Three Misrepresentations on Darwin Devolves' Back Cover

Design

(S. Joshua Swamidass) #1

We found three fairly large misrepresentations on Darwin Devolves back cover, just one page of text. The first one @Art Hunt first noted, but now @Jerry_Coyne has pointed out two more (Behe and his publisher distort his reviews, pretend that they praise his work « Why Evolution Is True). There is also the polar bears too, still waiting for a clarification from Behe…

#1. Misrepresenting The New Yorker (Allen Orr, @Jerry_Coyne’s Student, in 2005)

Under the heading Praise for Michael J Behe and Darwin Devolves the book’s back cover includes this quotes:

Michael J. Behe, a professor of biological sciences at Lehigh University (and a senior fellow at the Discovery Institute), is a biochemist who writes technical papers on the structure of DNA. He is the most prominent of the small circle of scientists working on intelligent design, and his arguments are by far the best known.
Devolution | The New Yorker

Orr’s final assessment of why biologists reject ID (which deserves much repetition):

Biologists aren’t alarmed by intelligent design’s arrival in Dover and elsewhere because they have all sworn allegiance to atheistic materialism; they’re alarmed because intelligent design is junk science.

Of note, Orr critique of Behe is relied upon by us here: Which Irreducible Complexity?. Orr is the one who first raised Muller’s Two Step to Behe, a critique that remains valid and Behe ignored. So Orr, therefore, is quoted as a supporter of Behe, but his critique is ignored in the Darwin Devolves book.

Orr, H. A. (1996) “Darwin v. Intelligent Design (Again).” Boston Review, December 1996/January 1997. [Free Text, Boston Review]

Orr, H. A. (1997) “Is Darwin in the Details?: H. Allen Orr Responds” Boston Review, February/March 1997. [Free Text, Boston Review]

#2. Misrepresenting The New York Times (James Shreeve, 1996)

Under the heading Praise for Michael J Behe and Darwin Devolves, the back cover includes this quote too:

In ”Darwin’s Black Box: The Biochemical Challenge to Evolution,” he argues that the origin of intracellular processes underlying the foundation of life cannot be explained by natural selection or by any other mechanism based purely on chance. When examined with the powerful tools of modern biology, but not with its modern prejudices, life on a biochemical level can be a product, he says, only of intelligent design. Coming from a practicing scientist — he is a biochemist at Lehigh University — this proposition is close to heretical.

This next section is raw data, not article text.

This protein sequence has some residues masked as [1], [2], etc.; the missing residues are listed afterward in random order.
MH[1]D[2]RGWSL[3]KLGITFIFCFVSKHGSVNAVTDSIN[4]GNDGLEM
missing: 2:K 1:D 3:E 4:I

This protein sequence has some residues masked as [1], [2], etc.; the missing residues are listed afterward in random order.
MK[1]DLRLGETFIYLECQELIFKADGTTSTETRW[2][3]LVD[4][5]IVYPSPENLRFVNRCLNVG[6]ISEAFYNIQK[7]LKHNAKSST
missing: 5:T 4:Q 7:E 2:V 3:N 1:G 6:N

Shreeve is does not agree with Darwin’s Black box (and is not even a scientist)

Mr. Behe may be right that given our current state of knowledge, good old Darwinian gradualist evolution cannot explain the origin of blood clotting or cellular transport. It doesn’t provide a mechanism for genetic inheritance either – but does that mean that James Dewey Watson and Francis Crick, who discovered the structure of DNA, shouldn’t have gone looking for one? Before an investigator declares the cell to be God’s last holdout, he must consider other natural causes for the origin of biochemical complexity, including the spontaneous organization of componenets [sic] suggested by complexity theory itself. Mr. Behe remarks on the vagueness of complexity theory itself. Mr. Behe remarks on the bagueness [sic] of complexity theory today – a curious charge, coming from a creationist – but what about its future, or that of paradigms as yet unconceived? Shouldn’t we leave something for our children and grandchildren to puzzle out besides which systems int he cell are intelligently designed and which are not? Because something is beyond our understanding today does not mean it will be beyond theirs.

Shreeve is not praising Behe. He is just explaining Behe’s thesis. This quote was from back in 1996, over 20 years ago. It does not take into accouont the last twenty years of Behe’s work, nor does it take into account Darwin Devolves. This quote is highly misleading, at best, if not out right misrepresentation.

#3. Leisola Quote Misrepresents Behe

Behe already appears to have denounced one quote on this cover as a misrepresentation of his thesis. already. Matti Leisola is a supporter of Behe. When Behe responded our review in Science, he was very clear that the representations of his argument, such as Leisola’s, are incorrect.